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At The Wharton Law Firm, it’s about the basics

Ruby R. Wharton of The Wharton Law Firm has helped paved the way for many female lawyers during the course of her stellar career.

Carlee McCullough

Ruby R. Wharton of The Wharton Law Firm has helped paved the way for many female lawyers during the course of her stellar career. With Women’s History Month as the backdrop, this is the initial installment in a two-part conversation.

Carlee McCullough: What would you say influenced you to become an attorney and how did you begin your career?

Ruby Wharton: I believe it was the time that I was a sixth-grade student I began to think about law. Part of the reason may have been that I got into a lot of trouble at school defending my classmates who were sometimes wrongfully accused. My mother always told me that I should consider being a lawyer because I was always defending someone.

CM: As a business owner and someone who has served as counsel and confidant for many businesses, what are some of the life lessons you might want to share with our readers?

 Ruby Wharton
Ruby R. Wharton

RW: I would state unequivocally that a businessperson must be prepared to work extremely hard, sacrifice sometimes with low pay (especially if you are a lawyer), and ultimately be capable of making sacrifices. I believe overall I have no regrets of being a businessperson. I encourage anyone who is out there and may be reading this article, to aim high, set some goals, and be willing to work hard every single day, if you are interested in becoming a business owner.

CM: The Wharton Law Firm is truly a family business. Tell us, how have you kept your family business viable for so many years?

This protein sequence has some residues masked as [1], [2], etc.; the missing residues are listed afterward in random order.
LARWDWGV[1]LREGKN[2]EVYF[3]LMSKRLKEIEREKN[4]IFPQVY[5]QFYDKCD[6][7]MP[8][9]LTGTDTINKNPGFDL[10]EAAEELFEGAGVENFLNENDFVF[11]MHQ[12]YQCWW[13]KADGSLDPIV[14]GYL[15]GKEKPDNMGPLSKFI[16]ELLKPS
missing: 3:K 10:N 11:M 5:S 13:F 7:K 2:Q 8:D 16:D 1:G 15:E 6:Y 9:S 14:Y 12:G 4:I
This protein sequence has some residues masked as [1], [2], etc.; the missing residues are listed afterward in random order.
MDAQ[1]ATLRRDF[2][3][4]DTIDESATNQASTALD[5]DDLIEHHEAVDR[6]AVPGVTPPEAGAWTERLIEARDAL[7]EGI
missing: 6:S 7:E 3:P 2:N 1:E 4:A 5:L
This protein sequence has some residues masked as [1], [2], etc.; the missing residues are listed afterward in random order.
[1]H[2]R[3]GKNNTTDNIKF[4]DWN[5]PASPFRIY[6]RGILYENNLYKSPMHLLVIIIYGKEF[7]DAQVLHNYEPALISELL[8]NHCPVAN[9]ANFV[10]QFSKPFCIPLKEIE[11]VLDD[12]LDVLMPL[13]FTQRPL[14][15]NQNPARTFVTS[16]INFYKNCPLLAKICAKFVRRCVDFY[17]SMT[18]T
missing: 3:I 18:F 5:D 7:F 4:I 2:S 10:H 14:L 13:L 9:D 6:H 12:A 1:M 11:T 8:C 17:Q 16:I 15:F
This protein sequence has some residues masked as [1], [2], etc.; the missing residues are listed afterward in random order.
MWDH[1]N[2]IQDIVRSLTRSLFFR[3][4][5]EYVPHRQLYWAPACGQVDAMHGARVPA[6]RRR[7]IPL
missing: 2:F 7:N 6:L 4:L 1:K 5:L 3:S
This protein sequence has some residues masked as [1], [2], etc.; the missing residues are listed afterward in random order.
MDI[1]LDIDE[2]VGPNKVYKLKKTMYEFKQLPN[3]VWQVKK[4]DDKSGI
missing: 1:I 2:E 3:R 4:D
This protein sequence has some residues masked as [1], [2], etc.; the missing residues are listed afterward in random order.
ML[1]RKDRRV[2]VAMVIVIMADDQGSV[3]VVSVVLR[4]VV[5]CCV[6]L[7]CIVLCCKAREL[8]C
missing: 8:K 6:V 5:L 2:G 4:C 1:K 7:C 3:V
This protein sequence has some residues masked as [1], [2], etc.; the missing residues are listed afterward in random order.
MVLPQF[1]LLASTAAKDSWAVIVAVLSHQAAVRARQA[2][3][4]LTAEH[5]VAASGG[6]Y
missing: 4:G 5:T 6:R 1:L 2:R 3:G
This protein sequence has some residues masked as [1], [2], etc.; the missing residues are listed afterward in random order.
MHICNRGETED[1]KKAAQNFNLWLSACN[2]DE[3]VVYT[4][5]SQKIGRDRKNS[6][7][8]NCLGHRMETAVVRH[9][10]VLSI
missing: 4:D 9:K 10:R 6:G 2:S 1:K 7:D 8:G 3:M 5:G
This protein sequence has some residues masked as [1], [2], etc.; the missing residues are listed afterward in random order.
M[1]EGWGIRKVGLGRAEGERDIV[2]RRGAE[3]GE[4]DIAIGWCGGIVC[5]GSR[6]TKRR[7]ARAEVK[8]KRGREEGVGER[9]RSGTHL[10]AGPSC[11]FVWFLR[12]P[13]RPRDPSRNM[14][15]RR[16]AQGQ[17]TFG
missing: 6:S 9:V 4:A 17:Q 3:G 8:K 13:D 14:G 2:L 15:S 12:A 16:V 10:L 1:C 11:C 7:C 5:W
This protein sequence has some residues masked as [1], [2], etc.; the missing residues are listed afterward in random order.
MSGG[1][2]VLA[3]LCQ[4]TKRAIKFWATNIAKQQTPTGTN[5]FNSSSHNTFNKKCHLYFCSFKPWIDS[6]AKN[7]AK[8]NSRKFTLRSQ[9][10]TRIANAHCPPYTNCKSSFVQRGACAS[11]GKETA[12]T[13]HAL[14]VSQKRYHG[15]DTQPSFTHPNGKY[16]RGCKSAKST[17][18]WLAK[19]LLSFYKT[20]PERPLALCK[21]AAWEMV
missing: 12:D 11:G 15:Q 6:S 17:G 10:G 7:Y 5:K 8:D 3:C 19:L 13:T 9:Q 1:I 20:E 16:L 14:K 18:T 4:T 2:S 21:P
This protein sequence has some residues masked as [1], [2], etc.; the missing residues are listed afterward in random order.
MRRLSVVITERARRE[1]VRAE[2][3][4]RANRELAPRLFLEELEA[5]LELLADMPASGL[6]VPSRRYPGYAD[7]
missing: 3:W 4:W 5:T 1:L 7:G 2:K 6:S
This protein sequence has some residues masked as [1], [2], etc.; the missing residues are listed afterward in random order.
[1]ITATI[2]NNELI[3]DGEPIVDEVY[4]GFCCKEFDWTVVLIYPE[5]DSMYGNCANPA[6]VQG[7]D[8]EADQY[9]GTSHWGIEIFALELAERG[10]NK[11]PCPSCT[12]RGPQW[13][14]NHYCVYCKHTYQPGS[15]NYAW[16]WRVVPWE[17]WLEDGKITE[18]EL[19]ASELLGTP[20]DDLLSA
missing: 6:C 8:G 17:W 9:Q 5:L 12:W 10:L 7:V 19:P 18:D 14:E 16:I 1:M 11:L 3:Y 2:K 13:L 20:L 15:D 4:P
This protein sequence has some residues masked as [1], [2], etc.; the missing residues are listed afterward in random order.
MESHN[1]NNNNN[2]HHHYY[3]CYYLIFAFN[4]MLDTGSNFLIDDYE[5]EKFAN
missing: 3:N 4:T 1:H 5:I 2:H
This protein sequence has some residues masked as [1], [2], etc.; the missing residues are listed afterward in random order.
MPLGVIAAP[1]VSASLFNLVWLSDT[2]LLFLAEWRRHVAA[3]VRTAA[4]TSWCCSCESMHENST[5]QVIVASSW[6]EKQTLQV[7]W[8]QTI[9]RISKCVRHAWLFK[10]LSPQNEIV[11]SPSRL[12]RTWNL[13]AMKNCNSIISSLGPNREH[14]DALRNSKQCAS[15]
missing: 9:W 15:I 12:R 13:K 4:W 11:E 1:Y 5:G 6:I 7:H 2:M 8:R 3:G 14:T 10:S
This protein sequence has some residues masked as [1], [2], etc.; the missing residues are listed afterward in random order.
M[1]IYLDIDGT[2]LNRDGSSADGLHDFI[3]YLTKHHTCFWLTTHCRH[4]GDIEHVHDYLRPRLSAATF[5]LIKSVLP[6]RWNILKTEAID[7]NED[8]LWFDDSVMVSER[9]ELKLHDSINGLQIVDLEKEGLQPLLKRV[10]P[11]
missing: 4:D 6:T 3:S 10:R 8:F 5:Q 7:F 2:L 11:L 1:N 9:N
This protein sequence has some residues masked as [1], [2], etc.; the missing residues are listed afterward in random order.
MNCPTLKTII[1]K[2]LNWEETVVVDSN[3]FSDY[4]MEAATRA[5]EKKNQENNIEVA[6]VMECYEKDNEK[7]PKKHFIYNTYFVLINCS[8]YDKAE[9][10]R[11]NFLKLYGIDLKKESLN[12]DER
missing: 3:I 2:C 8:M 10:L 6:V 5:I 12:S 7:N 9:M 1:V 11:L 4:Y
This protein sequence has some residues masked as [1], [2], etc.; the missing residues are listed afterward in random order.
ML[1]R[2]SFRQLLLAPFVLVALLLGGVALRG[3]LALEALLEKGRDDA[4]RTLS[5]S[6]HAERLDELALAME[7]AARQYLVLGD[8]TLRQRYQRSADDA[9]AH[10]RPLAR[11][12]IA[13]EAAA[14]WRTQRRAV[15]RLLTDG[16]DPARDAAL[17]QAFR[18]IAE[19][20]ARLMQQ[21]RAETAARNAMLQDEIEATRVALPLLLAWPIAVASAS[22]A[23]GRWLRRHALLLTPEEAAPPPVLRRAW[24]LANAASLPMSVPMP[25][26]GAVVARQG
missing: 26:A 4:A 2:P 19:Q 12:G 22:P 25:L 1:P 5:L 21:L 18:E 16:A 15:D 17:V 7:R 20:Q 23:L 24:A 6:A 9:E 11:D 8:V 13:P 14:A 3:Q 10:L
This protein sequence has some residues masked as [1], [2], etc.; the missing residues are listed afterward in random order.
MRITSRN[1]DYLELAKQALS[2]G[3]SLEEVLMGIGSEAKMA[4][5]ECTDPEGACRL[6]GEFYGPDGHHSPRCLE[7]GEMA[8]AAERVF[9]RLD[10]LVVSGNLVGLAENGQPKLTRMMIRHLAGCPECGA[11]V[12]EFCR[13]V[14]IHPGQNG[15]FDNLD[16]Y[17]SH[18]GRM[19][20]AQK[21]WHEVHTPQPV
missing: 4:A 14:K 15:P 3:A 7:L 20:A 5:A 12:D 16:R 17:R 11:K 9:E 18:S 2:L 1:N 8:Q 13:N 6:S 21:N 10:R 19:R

RW: The answer is quite simple. I give credit to my husband (A C Wharton Jr., mayor of Memphis) for setting a wonderful model for us to follow. That model consists of hard work, accessibility, and quality services. These basic principles I will credit as the reason we are still in business nearly 32 years later.

CM: I understand that your sons have joined the firm.  How did this come about and what impact has this had on your business?

RW: Yes, my three sons have joined the business. Two of them are lawyers and the other is a paralegal. At least two of my children have always spoken strongly about coming back to Memphis and it was their desire, once becoming a lawyer, to return to the city and work in the family law firm. I can truly attest to the fact that all of my sons work extremely hard and they are very bright and capable assets to the firm. This has been a continuing contribution in allowing our business to remain viable.

CM: Your children joining the firm have to be a source of pride. Can you elaborate on the feeling?

RW: I can truly state that to witness my sons practice before the judiciary here in Shelby County has been so fulfilling and in some instances overwhelming in emotions for me. I am so proud of Alex and Andre’, as lawyers, being able to take a case from day one, to prepare and know the law in the area, and to stand tall, shoulder by shoulder with any lawyer who is their adversary.

CM: What are some of the challenges in a family business?

RW: The major challenge in a family business is captured in two thoughts: (1) trying not to talk about the business often when we are together and (2) trying to remember that you need to leave the feelings in the office and not take them home with you when you are upset with one another.

CM: What are some of the benefits of a family business?

RW: I would sum up the benefit in one expression, a family’s love and concern for one another is enough to embody the feeling as expressed in a poem – “He is not heavy, he is my brother.”

(Contact Carlee McCullough, Esq., at 5308 Cottonwood Road, Suite 1A, Memphis, TN 38118, or email her at This email address is being protected from spambots. You need JavaScript enabled to view it. .)

(For more information visit: www.TheWhartonLawFirm.com.)


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